Valve Admits Mistake in Turning Away Researcher, Patches Zero Day

Valve is admitting that it made a mistake when it turned away a researcher who discovered a zero day. They have since patched Steam.

It’s a fairly classic scenario in bug tracking in general. The developer opens up a forum for public feedback. Someone reports a bug in the system. The developer, in turn, reviews the bug report and says it’s not worth fixing. The fact that the developer is actively picking and choosing which bugs to fix and which ones they feel is not worth fixing then leads to frustration on both sides.

Recently, there was a risk of something similar with Valve and a security researcher. Valve maintains a bug bounty system for its Steam service. The idea is that people from all walks of life can prod and poke the system, looking for vulnerabilities. If anything is found, they can report it to Steam so Steam can fix it. This type of system is generally an ideal setup in the software development world. Not only does it reward honesty, but it also helps make the end product much more secure.

A researcher did find a bug in the system. Valve reviewed the bug and determined that it wasn’t within the bounds of the bug bounty program. This led to frustration on the researchers part. More from ZDNet:

The bug report was filed by Russian security researcher Vasily Kravets last month, but the HackerOne staff told him the bug was out of the program’s scope, and that Valve did not intend to patch it.

The bug was a local privilege escalation (LPE) issue, which is not as dangerous as a remote code execution (RCE) vulnerability, but dangerous nevertheless, as it allows malware already present on a computer to use the Steam app to gain admin rights and take full control over a host.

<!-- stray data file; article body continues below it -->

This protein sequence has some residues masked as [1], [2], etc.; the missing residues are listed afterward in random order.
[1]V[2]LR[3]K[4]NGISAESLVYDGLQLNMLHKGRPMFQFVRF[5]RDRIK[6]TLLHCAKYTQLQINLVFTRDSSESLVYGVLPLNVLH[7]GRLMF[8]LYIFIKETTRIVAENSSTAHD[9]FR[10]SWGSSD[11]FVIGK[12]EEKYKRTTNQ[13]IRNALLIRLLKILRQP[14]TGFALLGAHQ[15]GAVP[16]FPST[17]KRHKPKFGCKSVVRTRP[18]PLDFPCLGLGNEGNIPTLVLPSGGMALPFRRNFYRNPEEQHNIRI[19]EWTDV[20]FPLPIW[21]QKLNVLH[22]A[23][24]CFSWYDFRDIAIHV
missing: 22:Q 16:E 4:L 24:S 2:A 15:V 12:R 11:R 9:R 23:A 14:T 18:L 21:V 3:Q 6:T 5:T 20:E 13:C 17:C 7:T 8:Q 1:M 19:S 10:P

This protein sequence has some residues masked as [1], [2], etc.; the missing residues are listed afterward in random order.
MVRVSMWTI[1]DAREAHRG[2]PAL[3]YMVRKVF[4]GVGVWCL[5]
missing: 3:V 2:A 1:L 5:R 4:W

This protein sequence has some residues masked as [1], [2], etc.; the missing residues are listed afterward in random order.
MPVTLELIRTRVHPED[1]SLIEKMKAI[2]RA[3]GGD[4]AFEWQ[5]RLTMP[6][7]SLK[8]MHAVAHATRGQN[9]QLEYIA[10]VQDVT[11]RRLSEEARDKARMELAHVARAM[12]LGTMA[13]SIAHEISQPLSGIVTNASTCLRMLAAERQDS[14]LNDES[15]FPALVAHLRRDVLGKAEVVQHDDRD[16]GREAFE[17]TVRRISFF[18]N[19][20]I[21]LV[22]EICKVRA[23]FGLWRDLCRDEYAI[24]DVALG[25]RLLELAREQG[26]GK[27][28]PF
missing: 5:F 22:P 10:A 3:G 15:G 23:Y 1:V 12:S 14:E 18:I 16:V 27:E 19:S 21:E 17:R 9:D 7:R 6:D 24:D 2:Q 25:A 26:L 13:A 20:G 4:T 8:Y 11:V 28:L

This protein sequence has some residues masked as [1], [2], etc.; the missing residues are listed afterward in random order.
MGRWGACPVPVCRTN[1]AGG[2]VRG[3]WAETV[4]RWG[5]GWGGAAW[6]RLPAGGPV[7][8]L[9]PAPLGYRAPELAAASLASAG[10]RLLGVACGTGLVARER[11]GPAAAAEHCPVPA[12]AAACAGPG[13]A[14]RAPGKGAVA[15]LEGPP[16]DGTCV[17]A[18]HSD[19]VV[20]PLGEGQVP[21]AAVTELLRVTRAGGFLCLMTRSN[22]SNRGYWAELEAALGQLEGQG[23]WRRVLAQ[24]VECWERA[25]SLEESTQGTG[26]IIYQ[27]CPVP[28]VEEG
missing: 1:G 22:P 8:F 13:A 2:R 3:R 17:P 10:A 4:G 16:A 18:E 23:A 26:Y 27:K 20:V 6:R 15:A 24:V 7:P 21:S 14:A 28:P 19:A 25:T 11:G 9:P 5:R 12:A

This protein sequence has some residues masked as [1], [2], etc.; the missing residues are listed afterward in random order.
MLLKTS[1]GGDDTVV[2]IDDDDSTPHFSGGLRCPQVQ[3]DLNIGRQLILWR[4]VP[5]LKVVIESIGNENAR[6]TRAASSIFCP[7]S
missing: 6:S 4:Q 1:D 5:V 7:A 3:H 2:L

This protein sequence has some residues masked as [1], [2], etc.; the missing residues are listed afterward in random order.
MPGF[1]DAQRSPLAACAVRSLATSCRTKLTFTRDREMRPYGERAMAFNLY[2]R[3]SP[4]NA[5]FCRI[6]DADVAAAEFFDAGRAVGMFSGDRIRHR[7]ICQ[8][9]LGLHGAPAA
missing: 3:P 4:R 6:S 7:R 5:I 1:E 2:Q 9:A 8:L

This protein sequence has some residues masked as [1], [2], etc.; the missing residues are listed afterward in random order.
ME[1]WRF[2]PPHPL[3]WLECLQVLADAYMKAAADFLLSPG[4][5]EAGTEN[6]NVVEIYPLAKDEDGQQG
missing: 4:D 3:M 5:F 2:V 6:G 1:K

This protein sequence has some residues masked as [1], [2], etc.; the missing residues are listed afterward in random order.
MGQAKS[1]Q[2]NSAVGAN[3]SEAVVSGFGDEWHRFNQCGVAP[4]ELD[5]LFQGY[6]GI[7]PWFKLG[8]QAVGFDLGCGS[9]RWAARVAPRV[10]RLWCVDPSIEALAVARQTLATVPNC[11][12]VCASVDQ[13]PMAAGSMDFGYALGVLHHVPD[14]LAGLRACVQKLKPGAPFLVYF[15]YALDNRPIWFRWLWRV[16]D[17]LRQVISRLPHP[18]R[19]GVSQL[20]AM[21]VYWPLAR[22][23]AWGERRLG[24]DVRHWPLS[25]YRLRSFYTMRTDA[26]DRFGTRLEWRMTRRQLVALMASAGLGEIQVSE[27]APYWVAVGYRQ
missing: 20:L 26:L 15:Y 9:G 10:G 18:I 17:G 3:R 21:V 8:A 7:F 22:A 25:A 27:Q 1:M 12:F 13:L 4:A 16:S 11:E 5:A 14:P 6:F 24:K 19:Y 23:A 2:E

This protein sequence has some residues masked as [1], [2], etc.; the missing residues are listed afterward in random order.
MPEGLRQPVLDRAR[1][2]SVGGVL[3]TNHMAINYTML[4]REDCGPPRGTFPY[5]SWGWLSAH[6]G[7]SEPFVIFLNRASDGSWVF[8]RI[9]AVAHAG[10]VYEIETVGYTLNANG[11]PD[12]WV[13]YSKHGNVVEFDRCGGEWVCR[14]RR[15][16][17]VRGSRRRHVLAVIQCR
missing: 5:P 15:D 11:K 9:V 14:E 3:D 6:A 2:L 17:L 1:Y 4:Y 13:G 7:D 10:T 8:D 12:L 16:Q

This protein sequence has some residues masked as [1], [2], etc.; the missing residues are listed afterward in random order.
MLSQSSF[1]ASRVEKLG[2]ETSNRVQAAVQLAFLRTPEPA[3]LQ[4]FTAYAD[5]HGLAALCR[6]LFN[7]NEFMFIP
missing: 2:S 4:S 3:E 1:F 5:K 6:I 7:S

Even if Valve did not intend to fix the bug, the HackerOne staff forbade Kravets from publicly disclosing the vulnerability, meaning tens of millions of Steam users would have remained vulnerable to attacks.

Kravets eventually disclosed details about the vulnerability and was banned from Valve’s bug bounty program, as a result.

The report goes on to say that the bug has since been patched. Valve admitted that it was a mistake to turn the researcher away and that they were revising the rules surrounding the bug bounty program. They also say that this whole situation was a massive misunderstanding.

Some critics are saying that the researcher isn’t exactly 100% innocent in all of this given that he disclosed the bug – contrary to the rules of the system. Still, this does show the rather precarious relationship companies have with people offering feedback for their products.

Drew Wilson on Twitter: @icecube85 and Facebook.

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